UGANDA: Anti-FGM activists face hostility
Despite criticism from several activists, female genital mutilation is still a much-respected practice in Kapchorwa. It is still so popular that some women who have decided to stop supporting the practice have been ridiculed by their colleagues.
Ms Eunice Chesiro of Sipi sub-county has had to pay the heavy cost of spearheading the fight against the practice commonly known as FGM. A former surgeon, Chesiro is now one of the change agents trained by the Reproductive, Educative and Community Health (REACH) project.
"They are abusing me. They bring girls and forcefully command me to cut them but I have resisted. During the last cutting season, they kicked the door of my house asking if the girls to be circumcised were my daughters," a worried Chesiro says.
Chesiro who hails from Kenya but is married to a Ugandan is now thinking of going back home until the circumcision period is over.
She says she and her colleagues who have chosen to join the fight against FGM stand a risk of harassment and hostility during the circumcision season that runs through December
FGM is a traditional, deeply rooted practice that has consistently targeted women and girls in a number of countries. The Sebei consider it a ritual of passage from girlhood to womanhood and an intrinsic part of the transition to adulthood. But while critics have said the practice affects the physical and reproductive integrity, self-esteem and self-worth of the victims. While there is evidence to show that since the inception of the community managed RAECH project in 1995, the practice has gone down, the practice is still rampant among the Sebei.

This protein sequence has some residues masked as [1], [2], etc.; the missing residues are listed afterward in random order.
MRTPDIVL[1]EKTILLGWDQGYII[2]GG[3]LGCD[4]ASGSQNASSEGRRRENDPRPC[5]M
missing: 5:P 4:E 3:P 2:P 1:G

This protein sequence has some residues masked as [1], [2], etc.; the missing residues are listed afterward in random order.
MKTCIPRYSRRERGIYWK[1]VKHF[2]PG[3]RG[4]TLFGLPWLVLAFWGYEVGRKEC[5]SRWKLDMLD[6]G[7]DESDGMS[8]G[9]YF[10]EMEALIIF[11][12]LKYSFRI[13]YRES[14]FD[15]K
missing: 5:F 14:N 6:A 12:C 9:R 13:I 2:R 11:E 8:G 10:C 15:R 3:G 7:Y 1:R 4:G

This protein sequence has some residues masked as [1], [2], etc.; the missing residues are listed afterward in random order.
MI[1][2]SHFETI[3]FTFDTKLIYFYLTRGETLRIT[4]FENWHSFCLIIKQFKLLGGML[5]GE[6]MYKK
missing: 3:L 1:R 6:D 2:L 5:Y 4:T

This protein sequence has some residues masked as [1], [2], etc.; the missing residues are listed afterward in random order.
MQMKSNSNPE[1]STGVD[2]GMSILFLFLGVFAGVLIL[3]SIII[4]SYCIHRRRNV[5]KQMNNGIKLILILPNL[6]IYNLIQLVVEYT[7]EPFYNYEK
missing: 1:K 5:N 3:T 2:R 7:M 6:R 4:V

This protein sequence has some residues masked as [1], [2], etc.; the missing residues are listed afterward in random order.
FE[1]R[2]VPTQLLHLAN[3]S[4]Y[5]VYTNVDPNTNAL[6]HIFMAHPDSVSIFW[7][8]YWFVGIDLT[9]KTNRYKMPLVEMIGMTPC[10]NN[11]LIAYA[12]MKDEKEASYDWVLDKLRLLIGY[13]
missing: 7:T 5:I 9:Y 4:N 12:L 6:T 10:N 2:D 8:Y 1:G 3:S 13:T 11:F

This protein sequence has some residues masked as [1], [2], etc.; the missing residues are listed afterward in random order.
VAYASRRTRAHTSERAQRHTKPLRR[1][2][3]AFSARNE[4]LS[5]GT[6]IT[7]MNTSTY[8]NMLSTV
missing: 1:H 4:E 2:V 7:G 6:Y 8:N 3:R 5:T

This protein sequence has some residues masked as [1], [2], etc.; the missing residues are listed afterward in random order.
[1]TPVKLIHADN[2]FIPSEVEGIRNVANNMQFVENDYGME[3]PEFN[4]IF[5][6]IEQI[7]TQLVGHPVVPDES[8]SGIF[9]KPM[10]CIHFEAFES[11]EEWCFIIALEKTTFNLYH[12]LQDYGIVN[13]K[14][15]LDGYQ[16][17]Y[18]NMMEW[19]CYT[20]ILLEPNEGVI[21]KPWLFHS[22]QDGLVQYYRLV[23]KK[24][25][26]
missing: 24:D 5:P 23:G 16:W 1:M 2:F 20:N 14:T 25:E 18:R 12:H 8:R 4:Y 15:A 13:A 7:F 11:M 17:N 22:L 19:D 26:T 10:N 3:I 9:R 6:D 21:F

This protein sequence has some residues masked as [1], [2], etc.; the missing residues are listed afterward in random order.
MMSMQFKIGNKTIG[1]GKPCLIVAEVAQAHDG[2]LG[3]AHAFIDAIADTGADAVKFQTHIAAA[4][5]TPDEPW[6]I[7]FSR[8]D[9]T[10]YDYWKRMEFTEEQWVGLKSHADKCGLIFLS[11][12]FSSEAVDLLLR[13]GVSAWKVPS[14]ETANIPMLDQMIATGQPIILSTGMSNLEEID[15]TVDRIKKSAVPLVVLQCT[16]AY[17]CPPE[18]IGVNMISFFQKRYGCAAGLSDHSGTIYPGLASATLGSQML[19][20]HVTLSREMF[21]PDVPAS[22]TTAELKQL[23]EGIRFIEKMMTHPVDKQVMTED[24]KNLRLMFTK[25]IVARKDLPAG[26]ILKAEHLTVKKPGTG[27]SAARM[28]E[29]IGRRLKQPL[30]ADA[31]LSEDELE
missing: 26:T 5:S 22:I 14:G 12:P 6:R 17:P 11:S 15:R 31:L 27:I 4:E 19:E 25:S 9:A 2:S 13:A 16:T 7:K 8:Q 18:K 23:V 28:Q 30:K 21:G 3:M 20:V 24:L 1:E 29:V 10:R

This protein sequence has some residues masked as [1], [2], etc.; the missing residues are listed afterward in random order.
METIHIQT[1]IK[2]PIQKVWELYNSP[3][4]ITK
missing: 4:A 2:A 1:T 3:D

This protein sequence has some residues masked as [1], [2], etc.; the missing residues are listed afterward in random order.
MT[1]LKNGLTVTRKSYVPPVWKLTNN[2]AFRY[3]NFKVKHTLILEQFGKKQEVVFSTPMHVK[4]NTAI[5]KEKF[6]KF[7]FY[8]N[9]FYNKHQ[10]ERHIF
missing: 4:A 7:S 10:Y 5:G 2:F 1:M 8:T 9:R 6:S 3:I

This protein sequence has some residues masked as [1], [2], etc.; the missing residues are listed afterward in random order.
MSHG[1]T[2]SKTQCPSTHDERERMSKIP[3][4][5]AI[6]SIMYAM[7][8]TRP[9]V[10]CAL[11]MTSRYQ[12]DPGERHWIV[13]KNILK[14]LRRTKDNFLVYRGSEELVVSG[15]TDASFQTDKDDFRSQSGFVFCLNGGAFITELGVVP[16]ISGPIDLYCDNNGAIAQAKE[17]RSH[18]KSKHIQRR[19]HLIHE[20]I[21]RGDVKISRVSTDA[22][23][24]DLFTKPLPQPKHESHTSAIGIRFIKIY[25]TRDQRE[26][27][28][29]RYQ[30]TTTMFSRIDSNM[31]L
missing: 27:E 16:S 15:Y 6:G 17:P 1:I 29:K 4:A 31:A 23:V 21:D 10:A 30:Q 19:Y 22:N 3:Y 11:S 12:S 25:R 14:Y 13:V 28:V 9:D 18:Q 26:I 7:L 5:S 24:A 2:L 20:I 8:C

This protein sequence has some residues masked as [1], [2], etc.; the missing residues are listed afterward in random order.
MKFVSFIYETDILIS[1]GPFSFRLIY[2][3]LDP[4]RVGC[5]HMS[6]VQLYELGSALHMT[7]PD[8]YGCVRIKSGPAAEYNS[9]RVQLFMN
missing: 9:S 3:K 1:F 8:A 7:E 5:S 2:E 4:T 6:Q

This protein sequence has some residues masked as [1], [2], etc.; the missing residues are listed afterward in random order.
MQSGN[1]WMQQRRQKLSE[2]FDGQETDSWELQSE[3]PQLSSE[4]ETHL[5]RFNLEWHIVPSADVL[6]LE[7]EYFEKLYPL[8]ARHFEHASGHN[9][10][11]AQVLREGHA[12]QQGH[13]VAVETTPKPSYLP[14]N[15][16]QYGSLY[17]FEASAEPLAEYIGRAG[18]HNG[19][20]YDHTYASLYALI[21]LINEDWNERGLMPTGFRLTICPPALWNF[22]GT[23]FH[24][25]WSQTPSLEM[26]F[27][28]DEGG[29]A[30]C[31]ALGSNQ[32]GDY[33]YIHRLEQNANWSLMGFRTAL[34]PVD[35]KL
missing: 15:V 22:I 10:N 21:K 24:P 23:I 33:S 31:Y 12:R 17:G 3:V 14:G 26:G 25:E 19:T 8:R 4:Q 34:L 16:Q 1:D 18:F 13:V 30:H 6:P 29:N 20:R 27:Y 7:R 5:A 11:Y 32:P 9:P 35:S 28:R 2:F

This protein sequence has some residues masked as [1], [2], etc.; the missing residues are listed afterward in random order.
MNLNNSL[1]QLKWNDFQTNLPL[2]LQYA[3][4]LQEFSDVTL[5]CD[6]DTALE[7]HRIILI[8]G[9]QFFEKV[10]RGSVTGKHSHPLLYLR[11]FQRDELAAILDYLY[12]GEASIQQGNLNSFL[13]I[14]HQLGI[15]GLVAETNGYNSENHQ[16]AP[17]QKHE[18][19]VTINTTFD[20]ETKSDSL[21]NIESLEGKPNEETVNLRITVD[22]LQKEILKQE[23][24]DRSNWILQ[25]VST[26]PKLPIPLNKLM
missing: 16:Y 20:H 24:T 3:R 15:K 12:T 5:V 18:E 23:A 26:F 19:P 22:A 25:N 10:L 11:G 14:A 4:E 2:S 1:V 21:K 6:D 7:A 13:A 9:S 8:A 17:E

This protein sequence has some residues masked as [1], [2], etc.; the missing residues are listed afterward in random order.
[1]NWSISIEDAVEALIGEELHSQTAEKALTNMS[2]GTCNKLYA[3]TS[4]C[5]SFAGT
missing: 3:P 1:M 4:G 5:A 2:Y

Anti FGM advocates' leader Charles Chelimo says the practice is still common in the sub counties of Chekwasta, Kabei and Chesower in Bukwo district and Benet, Kabroron and Kwanyi sub-counties in Kapchorwa district.
With the bulk of REACH funds coming from the United Nations Population Fund (UNFPA) amid decreasing contributions to the UN body from donors, the project has been limited in its campaign against the ritual.
Some of the anti FGM advocates are former mutilators and mentors who are asking for alternative sources of income, claiming that they used to earn a living out of the act.
"Some of us were promised heifers but we have never got them. And those who are still in the business of cutting women are now laughing at us. We are being tempted by this ridicule. It is only that some of us have been sensitised on the negative effects of the practice and we have resolved never to do it again," Kokop, a former traditional surgeon (mutilator) says.
Benet Youth Councillor Felix Mande says some of the residents request to be given money before they can drop the practice. But Chelimo says the financial constraints cannot allow REACH to meet all the needs of the advocates in the short term.The advocates want other stakeholders to join UNFPA in funding the FGM fight. Otherwise, the recently passed AU Continental Policy Framework For Sexual And Reproductive Health and Rights, which calls for the elimination of harmful tradition practices such as FGM among others, may not be realised.